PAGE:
India's declining sex ratio: Numbers are not the only deceptive thing

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published Published on Feb 12, 2019   modified Modified on Feb 12, 2019
-The Telegraph

There is a need to look beyond education as the means to counter the bias against girls

Numbers seldom tell their own story faithfully. The civil registration system of birth and deaths in 2016 reveals that there has been a steep decline in the sex ratio at birth in the southern states, known for their high literacy rates. In 2016, Andhra Pradesh ranked with Rajasthan with 806 girls per 1,000 male children, Tamil Nadu was sixth from the bottom with 840, and in Karnataka the figure was 896 against a ‘normal’ of 943-980. Conversely, states with traditionally poor sex ratios at birth like Rajasthan, Haryana and West Bengal have recorded a slow, but steady, improvement. Evidently, there is a need to look beyond education as the means to counter the bias against girl children. In fact, a 2015 report by the Comptroller and Auditor General of India indicated that higher literacy rates provided easier access to sex-selective procedures like amniocentesis and sperm or embryo selection. While education cannot be discounted, it is not enough to root out a generations-old prejudice. This is borne out by census data which show that young graduate mothers gave birth to 899 girls per 1,000 boys, against the national average of 943 girls in 2011. But when education is supplemented by a change in social customs influenced by changed gender perceptions — leading to women travelling alone, making independent decisions and getting an opportunity to use their education just like men — the sex ratio is known to improve as it did in Gove, Rajasthan.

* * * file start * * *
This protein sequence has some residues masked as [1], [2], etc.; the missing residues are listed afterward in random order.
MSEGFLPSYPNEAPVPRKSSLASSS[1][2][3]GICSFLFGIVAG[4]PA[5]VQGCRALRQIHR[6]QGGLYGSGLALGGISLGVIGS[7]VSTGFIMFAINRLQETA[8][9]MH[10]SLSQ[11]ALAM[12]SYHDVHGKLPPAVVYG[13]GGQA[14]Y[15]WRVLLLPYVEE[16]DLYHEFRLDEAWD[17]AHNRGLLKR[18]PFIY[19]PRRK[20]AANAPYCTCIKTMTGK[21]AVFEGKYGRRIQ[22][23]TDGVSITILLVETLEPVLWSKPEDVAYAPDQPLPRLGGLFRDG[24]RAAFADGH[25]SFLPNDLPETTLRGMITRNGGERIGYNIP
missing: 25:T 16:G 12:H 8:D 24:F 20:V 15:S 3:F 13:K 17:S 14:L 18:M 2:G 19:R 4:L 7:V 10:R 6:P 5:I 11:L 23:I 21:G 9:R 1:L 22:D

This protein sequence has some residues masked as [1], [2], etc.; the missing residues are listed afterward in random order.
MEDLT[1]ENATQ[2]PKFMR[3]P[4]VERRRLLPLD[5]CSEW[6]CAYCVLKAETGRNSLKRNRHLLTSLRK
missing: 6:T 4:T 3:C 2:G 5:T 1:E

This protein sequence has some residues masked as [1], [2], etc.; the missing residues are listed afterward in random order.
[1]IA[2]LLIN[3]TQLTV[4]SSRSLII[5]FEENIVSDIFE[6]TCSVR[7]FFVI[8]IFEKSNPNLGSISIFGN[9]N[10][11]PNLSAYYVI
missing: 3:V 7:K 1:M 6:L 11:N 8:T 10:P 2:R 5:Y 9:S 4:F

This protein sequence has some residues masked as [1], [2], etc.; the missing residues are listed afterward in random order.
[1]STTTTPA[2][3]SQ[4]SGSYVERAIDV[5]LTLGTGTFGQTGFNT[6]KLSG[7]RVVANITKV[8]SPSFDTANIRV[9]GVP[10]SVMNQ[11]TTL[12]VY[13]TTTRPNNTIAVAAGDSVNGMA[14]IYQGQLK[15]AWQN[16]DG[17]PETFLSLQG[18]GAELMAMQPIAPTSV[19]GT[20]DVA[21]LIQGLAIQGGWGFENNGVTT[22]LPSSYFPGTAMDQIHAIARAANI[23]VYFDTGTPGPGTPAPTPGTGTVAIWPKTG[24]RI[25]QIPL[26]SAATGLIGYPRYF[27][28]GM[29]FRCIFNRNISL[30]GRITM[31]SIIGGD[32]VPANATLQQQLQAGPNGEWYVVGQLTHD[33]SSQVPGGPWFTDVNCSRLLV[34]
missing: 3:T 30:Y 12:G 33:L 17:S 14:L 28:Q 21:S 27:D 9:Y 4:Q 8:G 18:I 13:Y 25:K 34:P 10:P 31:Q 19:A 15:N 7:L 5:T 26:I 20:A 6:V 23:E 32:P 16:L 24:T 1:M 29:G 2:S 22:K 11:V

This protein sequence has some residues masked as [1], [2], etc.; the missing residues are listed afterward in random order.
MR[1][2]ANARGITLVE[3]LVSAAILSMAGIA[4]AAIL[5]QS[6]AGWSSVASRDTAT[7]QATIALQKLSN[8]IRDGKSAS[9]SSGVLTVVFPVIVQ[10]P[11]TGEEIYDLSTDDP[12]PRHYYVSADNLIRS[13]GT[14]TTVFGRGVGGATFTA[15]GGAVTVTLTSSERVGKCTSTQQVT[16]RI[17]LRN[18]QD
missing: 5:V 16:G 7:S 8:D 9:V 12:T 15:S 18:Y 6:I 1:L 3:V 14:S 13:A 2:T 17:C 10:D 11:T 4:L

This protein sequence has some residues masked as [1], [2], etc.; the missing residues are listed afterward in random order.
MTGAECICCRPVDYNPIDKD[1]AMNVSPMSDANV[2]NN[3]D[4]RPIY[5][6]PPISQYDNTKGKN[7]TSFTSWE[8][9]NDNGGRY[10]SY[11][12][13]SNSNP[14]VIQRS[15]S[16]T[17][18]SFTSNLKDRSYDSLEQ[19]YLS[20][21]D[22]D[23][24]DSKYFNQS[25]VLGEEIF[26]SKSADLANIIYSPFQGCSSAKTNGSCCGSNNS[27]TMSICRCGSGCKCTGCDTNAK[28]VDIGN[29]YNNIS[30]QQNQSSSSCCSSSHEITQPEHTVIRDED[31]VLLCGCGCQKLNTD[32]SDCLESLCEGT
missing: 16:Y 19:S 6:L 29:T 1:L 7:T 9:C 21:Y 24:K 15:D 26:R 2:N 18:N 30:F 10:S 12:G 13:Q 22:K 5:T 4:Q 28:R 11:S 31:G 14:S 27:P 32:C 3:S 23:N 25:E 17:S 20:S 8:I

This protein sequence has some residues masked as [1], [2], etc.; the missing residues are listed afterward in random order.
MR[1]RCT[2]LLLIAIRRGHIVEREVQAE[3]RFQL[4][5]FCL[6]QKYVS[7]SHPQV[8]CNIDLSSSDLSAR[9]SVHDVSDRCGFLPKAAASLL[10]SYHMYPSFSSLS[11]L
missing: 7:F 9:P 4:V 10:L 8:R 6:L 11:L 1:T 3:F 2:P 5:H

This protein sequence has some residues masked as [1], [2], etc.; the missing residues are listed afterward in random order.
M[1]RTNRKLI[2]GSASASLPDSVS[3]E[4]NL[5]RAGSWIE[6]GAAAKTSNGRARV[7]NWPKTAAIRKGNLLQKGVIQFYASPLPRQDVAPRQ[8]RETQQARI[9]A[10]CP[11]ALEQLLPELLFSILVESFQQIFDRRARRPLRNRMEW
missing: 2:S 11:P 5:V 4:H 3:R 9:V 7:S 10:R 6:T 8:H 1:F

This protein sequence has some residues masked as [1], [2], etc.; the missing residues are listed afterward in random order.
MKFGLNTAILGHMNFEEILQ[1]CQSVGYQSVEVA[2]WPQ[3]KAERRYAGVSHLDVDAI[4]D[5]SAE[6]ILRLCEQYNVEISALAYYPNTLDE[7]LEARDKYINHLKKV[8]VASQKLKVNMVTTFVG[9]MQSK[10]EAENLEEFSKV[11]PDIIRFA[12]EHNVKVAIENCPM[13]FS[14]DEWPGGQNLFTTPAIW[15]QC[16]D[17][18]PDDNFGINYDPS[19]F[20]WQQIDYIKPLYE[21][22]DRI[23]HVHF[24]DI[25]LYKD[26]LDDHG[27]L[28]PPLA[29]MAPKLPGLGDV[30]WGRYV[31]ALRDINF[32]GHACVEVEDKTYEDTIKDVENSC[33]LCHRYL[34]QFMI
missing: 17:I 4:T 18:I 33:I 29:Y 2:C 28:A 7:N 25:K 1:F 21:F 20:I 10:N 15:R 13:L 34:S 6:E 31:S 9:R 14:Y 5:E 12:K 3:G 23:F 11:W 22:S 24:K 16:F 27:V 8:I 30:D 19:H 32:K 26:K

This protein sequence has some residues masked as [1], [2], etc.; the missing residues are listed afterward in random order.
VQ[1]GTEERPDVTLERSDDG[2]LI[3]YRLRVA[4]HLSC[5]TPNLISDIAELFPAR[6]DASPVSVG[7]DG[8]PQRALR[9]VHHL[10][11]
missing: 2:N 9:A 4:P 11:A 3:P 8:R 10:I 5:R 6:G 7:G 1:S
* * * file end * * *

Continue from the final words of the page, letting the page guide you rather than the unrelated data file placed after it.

What also needs to be re-examined is the array of reasons behind the preference for male children. The widespread prevalence of dowry is still a consideration — last year, a study linked a rise in gold prices to a fall in the number of girls who survive the first month of their lives. But another factor is the parents’ desire to be taken care of in old age. And what chance do women stand in this respect, given that the ratio of female workers to the population was 25.8 per cent in 2016 and the gender pay gap was 20 per cent?

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The Telegraph, 6 February, 2019,

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